Chapter 9 is also devoted to financial applications of minimax approach. This time, in the context of portfolio asset allocation (including a multistage setting), with examples featuring bond portfolios. Several extensions of M-V and benchmark-tracking to a minimax framework are explored. It is shown that mix-forecasting can be approximately addressed within the minimax setting. A number of minimax techniques are studied, all applicable to stock, bonds and currencies. Finally, the following issue is addressed: How far out-of-the money can an option be remaining attractive as an insurance provider for a portfolio, if such use of the option is complemented by an active portfolio management via minimax.

Chapter 10 starts with presentation of immunization models applicable to ALM (asset/liability management) problems. An example of a German institution with a stream of bond liabilities is given to illustrate benefits resulting from the minimax framework. Several measures of A/L risk are examined, and next it is shown how various immunization strategies can be adapted to a minimax framework. Extended stochastic ALM models with multiperiodic objectives and varying performance/benchmarking horizons are presented. They are useful for making a comprehensive evaluation of an ALM strategy, whether it is based on minimax or on standard ALM techniques.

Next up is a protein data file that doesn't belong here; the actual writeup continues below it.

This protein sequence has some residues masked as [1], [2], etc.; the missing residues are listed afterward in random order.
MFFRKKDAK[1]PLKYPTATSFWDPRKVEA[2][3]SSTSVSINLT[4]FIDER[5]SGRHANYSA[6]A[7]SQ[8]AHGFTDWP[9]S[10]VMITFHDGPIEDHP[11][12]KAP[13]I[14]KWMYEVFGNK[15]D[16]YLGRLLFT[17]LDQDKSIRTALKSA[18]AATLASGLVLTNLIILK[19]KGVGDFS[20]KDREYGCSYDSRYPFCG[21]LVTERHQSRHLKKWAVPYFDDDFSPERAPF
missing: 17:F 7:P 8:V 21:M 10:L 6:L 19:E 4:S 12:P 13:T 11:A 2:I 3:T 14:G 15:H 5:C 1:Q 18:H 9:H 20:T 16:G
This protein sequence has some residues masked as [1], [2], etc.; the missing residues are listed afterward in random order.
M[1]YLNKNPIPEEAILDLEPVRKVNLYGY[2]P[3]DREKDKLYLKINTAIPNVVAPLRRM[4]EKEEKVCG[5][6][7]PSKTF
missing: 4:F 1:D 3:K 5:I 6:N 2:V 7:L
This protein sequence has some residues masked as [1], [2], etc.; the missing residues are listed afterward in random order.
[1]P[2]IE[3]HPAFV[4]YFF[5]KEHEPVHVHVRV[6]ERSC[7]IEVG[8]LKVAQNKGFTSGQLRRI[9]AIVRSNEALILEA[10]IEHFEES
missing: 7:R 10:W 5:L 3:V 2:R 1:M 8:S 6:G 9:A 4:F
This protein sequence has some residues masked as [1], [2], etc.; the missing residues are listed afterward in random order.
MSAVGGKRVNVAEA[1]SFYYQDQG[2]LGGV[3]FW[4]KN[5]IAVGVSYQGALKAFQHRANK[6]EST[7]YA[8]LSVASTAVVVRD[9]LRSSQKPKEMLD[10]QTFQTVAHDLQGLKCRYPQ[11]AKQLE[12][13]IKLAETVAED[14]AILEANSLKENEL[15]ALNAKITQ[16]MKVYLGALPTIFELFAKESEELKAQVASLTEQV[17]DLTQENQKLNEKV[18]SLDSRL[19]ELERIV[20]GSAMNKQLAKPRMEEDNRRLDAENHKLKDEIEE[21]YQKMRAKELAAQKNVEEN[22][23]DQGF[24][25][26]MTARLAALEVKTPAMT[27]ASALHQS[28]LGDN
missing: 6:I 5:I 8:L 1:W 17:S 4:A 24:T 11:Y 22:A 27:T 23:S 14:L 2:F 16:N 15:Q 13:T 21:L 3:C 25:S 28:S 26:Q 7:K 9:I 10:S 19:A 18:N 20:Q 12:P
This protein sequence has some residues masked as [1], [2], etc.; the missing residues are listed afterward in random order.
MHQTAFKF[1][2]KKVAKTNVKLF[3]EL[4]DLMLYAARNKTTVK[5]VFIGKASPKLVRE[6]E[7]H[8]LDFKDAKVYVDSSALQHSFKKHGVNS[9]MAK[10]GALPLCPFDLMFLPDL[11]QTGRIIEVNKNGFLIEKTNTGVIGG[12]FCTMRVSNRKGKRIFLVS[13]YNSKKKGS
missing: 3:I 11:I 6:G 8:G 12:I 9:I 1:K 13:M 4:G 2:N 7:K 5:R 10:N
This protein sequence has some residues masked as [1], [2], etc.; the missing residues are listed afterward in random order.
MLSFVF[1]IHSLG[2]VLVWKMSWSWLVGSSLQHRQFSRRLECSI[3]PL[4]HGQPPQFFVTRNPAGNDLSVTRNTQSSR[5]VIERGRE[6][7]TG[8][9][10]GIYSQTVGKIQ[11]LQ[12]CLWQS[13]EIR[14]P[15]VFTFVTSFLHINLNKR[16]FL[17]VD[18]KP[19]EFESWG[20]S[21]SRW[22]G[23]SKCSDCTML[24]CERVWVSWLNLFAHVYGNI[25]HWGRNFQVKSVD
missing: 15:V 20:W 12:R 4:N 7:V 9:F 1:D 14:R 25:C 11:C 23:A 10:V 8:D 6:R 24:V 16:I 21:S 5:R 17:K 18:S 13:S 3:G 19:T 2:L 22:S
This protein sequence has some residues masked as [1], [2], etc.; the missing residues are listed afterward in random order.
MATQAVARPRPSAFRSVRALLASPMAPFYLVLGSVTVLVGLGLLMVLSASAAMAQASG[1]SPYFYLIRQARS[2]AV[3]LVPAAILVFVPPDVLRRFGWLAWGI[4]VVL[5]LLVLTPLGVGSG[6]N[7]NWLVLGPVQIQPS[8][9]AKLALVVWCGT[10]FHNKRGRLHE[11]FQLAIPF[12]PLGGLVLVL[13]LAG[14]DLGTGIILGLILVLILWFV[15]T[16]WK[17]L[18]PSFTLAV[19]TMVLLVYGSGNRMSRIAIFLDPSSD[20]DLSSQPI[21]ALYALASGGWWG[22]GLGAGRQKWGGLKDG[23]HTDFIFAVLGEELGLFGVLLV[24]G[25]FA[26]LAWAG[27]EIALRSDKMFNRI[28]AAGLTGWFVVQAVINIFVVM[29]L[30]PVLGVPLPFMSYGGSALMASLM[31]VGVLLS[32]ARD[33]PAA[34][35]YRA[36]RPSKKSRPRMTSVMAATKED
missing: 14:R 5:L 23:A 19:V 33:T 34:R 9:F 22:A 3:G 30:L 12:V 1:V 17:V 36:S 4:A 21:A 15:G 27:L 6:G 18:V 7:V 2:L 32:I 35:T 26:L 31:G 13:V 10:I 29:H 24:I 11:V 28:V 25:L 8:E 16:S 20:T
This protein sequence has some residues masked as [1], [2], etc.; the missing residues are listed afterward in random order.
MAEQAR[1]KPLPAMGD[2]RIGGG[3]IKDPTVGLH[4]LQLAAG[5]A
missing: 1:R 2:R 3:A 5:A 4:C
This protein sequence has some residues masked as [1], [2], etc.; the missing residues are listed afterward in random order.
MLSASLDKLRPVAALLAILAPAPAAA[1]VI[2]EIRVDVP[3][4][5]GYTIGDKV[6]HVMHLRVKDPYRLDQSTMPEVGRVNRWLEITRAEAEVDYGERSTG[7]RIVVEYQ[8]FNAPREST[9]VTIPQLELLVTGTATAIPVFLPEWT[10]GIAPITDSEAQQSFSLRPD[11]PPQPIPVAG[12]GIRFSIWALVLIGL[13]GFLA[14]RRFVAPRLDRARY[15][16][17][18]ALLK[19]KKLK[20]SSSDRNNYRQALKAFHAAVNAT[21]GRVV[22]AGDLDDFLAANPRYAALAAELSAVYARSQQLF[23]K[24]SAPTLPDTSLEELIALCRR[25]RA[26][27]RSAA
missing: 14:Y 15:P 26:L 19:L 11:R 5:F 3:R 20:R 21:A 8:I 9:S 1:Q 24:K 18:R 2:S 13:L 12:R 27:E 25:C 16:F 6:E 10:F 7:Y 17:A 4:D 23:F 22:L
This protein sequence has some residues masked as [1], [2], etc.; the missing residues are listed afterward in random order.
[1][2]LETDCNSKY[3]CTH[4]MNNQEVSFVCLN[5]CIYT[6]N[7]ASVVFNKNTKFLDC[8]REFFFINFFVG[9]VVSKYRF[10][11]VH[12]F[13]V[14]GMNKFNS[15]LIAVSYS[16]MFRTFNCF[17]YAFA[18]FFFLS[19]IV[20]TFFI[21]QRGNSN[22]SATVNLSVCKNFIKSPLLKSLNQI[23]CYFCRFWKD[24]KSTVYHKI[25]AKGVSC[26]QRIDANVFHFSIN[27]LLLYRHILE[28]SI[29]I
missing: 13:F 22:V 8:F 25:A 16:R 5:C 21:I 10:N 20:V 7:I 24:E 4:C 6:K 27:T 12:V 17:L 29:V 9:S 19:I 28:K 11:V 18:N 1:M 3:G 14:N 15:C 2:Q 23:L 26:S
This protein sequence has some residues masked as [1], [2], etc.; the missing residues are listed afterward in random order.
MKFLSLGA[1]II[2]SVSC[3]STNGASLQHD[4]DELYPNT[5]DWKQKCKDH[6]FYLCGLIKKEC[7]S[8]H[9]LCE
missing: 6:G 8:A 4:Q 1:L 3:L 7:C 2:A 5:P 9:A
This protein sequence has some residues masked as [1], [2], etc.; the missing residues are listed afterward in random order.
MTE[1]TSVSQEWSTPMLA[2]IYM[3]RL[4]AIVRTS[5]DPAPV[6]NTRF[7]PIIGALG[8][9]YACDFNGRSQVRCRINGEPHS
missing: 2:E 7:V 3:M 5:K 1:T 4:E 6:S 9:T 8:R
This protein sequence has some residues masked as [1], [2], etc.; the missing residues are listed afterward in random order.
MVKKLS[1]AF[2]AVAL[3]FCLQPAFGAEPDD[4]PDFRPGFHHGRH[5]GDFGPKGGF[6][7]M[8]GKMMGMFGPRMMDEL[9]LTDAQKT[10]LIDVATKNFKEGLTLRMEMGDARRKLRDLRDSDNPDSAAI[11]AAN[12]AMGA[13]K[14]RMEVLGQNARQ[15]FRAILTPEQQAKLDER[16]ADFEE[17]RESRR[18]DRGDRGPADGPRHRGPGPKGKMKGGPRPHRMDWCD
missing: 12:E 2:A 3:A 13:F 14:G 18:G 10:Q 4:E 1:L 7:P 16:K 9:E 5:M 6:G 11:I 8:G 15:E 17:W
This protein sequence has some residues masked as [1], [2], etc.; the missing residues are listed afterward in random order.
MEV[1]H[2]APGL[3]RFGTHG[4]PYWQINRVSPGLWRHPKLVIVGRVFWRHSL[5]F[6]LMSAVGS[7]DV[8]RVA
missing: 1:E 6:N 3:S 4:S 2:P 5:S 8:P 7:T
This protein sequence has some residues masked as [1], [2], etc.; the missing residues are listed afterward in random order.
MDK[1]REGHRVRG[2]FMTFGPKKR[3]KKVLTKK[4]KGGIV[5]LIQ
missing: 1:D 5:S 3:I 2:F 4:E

The last Chapter 11 is devoted to robust currency management (CM). It starts (Section 2) with a stretegic CM system which is useful in determining an optimal currency benchmark (OCB) for a pure currency portfolio. Section 3 identifies an OCB that hedges the risk of different currency exposures in the context of general asset portfolios. In Section 4, a generic currency model is discussed which generates signals indicating the tactical currency bet that the currency manager should implement. Section 5 generalizes the framework from Section 4 to discuss the issues of mis-forecasting. The interplay between the strategic currency benchmark and the tactical CM is elaborated. Section 7 focuses on the use of currency options in the management of currency exposures. Also, the use of options as very short-term tools for generating excess returns in currency overlay systems is presented. In the appendix the currency forecasting is addressed.

Reviewer: Leszek S. Zaremba (Warszawa)